Narayana Murthy again defends 70-hr work week advice for Indian youth

New Delhi: Defending his 70-hour work week call to Indian youth that created a furore late last year, Infosys founder N.R. Narayana Murthy has said that he has not given such advice to people without having done it himself.

In an interview with CNBC-TV18 along with his wife Sudha Murty, he said that youth in this country need to work hard where less privileged people already work extremely hard to make ends meet.

“If anybody that has performed much better than me in their own field, not necessarily in my field, I would respect, I would call them, and I would say, where do you think I was wrong in saying this? But I didn’t find it,” Narayana Murthy said when asked about his 70-hour work week advice.

“A lot of my western friends, a lot of NRIs, a lot of good people in India called me, and without exception, they were all very happy (with my advice),” the Infosys founder added.

He justified his advice, saying that we have to work hard in this country because the poor farmer works very hard.

“You know, the poor factory worker works very hard. So, therefore, those of us who received education at a huge discount, thanks to the subsidy from the government for all these education, owe it to the less fortunate citizens of India to work extremely hard,” he noted.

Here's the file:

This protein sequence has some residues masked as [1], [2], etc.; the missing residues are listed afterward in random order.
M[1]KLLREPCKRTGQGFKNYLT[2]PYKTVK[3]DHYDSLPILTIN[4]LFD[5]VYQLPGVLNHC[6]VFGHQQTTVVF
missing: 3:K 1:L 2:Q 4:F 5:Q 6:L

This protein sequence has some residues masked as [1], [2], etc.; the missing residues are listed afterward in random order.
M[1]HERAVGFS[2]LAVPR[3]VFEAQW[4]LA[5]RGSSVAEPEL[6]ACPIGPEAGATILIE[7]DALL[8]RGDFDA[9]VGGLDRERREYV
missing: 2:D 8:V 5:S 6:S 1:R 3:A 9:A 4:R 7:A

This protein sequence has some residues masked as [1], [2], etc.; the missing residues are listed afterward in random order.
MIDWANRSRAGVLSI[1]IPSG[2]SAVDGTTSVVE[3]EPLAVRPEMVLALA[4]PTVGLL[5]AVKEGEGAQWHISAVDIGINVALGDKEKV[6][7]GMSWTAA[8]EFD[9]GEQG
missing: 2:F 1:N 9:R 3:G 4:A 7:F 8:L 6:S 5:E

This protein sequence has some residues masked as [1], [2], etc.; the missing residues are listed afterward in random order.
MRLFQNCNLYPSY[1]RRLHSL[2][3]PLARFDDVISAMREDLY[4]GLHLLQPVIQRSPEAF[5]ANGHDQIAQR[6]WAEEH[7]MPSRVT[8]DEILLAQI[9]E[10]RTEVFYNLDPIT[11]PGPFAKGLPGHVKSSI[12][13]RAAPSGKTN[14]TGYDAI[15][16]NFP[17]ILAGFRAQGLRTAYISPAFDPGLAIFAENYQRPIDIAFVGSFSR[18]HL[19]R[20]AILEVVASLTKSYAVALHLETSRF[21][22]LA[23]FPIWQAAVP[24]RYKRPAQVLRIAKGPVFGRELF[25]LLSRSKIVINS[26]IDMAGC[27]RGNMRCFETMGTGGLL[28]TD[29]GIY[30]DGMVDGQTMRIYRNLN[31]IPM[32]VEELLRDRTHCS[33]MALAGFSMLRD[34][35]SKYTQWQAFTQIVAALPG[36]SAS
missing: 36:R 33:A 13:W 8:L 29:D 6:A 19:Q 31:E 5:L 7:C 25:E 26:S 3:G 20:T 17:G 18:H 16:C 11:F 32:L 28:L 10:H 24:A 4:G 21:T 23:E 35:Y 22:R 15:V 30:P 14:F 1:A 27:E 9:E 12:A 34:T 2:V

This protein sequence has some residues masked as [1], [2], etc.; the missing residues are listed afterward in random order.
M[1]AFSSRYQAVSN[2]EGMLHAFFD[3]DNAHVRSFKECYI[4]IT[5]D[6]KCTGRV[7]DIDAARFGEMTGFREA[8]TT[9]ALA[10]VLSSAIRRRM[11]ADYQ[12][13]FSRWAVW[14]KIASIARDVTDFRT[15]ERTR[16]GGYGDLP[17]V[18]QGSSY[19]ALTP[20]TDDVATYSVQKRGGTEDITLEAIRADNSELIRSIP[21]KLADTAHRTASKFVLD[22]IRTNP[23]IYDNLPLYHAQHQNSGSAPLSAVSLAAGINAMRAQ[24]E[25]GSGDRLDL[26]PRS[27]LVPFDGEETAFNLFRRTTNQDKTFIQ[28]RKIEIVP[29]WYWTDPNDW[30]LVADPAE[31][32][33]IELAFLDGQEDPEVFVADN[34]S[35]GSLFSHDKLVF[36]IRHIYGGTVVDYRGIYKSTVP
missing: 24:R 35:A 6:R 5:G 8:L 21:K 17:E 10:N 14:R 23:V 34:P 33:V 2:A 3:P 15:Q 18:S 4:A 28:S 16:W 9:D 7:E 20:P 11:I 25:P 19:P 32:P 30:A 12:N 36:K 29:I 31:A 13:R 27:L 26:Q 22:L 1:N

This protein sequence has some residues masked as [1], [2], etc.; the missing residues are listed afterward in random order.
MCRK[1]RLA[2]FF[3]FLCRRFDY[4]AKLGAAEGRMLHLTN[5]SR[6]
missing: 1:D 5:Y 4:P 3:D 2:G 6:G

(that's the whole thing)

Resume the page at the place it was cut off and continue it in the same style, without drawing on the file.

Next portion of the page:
Sudha Murty said that her father used to work more than 70 hours a week.

“My sister is a doctor. She also works more than 70 hours. Narayana Murthy has worked 90 hours a week,” she said.

After triggering a huge debate over his statement in October that youth should work 70 hours a week, Narayana Murthy said in December that he used to be in office at 6:20 a.m.

The 77-year-old came out in support of his statement that went viral and drew mixed reactions from people.

“I used to be in the office at 6:20 a.m. and leave the office at 8:30 p.m. and worked six days a week. I know every nation that became prosperous did so through hard work,” Narayana Murthy had told The Economic Times.

“During my entire 40-plus years of professional life, I worked 70 hours a week. When we had a six-day week till 1994, I used to work at least 85 to 90 hours a week. That has not been a waste,” he added.


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